Stevens was purchased by the Savage Arms Company on April 1, 1920 with Stevens operating as a subsidiary of Savage but in a semi-independent status until 1942.This merger made Savage the largest producer of arms in the United States at the time.8 After World War II they were renamed as Stevens Arms and sometimes identified as "Savage-Stevens" after 1948. In 1960 Savage closed the Stevens Arms facilities in Chicopee Falls and moved Stevens production to various Savage manufacturing sites. In 1991 the Stevens name was discontinued but was resurrected in 1999 as the brand name for Savage's budget line of rifles and shotguns.

Code: 50540

725.00 GBP

Shortlist item
Iver Johnson 1900 rimfire revolver

This is an Iver Johnson "Double Action Model 1900" large frame revolver in obsolete rim fire calibre.

Iver Johnson was a U.S. firearms, bicycle, and motorcycle manufacturer from 1871 to 1993. The company shared the same name as its founder, Norwegian-born Iver Johnson (1841–1895).

Iver Johnson were prolific manufacturers of small low cost but good quality handguns and eventually became government contractors for rifles and machine guns eventually giving up the manufacture of bicycles.

The company has some notoriety insofar as President's William McKinley and Robert Kennedy were assassinated with Iver Johnson Revolvers with an attempt made on President Franklin Roosevelt with one.

This revolver is about mint condition as can be seen and has seen very little use and is a perfect example of an Iver Johnson firearm.

Code: 50539


Interesting Triplett and Scott Carbine

This Triplett & Scott repeating carbine is a .50 caliber rimfire shoulder arm made by the Meriden Manufacturing Company of Meriden, CT circa 1864 to 1865. The rife was a direct competitor to the Spencer Carbine and is yet another interesting early metallic cartridge firing military long arm. One of only an estimated quantity 5,000 such carbines produced under contract for the State of Kentucky Home Guard Troops. This carbine has a seven-shot magazine tube in the butt. All carbines were delivered after May 1, 1865 and all were contracted for prior to the end of hostilities. Loaded by depressing the latch in frame behind hammer that allows barrel to twist away in circular motion and come in-line with magazine in butt. Firearm took the same rimfire metallic round as the Spencer carbine. The mechanism is a joy and the breech drops quickly with a powerful integrated extractor to eject the spent round.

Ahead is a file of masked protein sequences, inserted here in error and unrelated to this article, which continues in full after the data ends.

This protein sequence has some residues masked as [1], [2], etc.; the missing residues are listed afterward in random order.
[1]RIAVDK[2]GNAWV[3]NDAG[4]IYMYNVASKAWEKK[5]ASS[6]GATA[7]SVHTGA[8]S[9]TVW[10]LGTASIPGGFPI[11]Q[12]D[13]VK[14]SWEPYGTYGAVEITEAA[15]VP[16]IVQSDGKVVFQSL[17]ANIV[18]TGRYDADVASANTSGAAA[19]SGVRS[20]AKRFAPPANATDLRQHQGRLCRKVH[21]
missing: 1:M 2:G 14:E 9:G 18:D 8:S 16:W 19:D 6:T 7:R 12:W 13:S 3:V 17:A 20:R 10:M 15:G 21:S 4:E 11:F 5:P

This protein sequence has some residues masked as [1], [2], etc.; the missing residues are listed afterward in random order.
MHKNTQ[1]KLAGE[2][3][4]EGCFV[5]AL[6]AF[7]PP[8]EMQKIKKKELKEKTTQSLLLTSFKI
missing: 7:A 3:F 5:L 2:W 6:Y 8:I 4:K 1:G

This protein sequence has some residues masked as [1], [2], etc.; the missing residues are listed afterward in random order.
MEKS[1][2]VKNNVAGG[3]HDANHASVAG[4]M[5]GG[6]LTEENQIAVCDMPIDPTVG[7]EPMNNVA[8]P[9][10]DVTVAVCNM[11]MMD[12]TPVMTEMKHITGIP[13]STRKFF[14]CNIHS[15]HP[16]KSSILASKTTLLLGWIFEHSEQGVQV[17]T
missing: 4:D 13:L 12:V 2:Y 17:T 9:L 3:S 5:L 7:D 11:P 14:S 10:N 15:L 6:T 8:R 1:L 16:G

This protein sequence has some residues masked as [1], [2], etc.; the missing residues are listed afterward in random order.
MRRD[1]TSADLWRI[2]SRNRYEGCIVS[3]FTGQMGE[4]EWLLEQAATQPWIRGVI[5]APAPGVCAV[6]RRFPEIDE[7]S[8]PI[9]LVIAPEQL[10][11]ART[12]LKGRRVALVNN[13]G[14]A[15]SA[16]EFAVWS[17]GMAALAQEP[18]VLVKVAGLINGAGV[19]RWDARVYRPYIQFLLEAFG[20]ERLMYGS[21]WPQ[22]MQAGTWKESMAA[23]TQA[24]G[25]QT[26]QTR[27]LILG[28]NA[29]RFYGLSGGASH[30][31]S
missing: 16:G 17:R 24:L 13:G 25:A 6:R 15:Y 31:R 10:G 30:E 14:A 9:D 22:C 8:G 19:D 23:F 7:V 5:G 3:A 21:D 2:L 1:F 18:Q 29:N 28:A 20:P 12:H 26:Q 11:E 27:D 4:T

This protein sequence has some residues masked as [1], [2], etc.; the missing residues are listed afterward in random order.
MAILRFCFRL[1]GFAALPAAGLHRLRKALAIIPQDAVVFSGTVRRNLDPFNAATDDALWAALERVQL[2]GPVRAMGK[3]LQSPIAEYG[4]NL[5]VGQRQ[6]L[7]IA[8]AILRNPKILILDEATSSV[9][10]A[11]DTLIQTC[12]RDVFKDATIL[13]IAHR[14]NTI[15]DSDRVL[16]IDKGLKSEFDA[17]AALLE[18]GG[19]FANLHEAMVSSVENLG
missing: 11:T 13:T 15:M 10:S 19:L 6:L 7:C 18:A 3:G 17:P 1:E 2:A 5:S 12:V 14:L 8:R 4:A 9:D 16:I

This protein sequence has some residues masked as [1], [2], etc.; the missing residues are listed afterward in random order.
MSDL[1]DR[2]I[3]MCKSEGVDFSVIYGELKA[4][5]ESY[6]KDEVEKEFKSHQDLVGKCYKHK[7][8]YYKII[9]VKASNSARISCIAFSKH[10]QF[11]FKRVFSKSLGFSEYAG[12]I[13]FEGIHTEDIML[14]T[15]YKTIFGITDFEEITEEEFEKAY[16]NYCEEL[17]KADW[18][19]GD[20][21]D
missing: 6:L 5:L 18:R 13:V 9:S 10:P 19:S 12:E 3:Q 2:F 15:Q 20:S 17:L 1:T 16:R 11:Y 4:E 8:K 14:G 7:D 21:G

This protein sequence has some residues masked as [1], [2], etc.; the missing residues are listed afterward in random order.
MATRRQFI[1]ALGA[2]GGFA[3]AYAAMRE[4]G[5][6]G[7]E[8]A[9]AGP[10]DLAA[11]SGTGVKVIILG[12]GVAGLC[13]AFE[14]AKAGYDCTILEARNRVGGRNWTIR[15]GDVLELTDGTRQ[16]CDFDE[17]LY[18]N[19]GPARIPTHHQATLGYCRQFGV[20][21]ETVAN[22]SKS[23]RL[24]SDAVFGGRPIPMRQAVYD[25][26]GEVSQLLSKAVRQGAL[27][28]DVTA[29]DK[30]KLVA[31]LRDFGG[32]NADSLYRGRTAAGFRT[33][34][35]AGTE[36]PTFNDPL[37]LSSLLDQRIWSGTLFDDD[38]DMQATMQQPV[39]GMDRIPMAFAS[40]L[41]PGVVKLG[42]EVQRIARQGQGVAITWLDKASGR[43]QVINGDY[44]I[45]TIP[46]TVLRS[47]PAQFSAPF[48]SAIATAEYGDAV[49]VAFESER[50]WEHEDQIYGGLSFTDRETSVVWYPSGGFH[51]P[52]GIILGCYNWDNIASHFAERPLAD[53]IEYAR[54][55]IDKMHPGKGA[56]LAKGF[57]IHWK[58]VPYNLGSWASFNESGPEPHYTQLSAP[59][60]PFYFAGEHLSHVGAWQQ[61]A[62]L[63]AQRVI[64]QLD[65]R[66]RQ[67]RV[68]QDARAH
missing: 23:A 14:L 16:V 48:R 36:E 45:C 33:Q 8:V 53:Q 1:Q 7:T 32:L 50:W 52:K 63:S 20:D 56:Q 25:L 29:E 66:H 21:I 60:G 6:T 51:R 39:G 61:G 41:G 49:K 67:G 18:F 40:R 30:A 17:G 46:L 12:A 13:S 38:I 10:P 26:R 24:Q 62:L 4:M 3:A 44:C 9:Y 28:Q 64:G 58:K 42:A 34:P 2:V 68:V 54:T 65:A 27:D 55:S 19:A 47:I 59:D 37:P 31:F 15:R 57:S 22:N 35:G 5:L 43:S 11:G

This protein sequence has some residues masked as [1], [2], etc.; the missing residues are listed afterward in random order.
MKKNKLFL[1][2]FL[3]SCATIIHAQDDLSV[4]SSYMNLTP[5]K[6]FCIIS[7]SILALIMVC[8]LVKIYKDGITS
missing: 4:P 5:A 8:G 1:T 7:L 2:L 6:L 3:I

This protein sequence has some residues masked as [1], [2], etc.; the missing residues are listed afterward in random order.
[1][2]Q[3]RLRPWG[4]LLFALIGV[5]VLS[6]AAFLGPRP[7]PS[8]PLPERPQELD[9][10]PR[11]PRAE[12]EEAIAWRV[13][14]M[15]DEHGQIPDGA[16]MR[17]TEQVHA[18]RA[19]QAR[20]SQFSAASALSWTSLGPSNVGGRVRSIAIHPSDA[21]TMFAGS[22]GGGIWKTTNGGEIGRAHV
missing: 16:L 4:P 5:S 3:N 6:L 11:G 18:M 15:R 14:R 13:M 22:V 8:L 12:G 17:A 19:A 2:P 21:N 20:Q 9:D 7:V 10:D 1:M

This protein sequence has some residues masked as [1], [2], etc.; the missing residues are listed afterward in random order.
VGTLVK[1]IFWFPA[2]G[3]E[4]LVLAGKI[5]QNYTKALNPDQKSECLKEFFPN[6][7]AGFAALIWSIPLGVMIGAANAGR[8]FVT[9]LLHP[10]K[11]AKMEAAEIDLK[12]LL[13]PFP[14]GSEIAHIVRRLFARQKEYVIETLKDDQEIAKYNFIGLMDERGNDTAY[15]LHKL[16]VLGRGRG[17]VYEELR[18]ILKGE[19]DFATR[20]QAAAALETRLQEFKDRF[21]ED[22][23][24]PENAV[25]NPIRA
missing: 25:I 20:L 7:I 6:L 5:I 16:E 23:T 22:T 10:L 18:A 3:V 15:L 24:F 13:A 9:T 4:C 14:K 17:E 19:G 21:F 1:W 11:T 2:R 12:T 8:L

A 30” barrel is secured to the stock via a single barrel band. Barrel bluing has turned to a mellow dark patina overall. Receiver stamped on left plate with “MERIDEN MANFG CO. / MERIDEN, CONN.” beneath hammer. Breech tang marked “TRIPLETT & SCOTT / PATENT DEC. 6, 1864”. Two piece black walnut stock with the shoulder piece This is a very good condition Triplett & Scott repeating rimfire carbine would certainly enhance any Civil War arms collection.

Code: 50538

2350.00 GBP

Shortlist item
Good Spencer Civil War Carbine

This is an excellent Civil War Spencer repeating carbine and a little better than most.
The Spencer repeating carbine was a manually operated lever-action, seven shot repeating carbine produced in the United States by three manufacturers between 1860 and 1869. Designed by Christopher Spencer, it was fed with cartridges from a tube magazine in the carbine's buttstock.
The Spencer repeating carbine was adopted by the Union Army, especially by the cavalry, during the American Civil War, but did not replace the standard issue muzzle-loading rifled muskets in use at the time.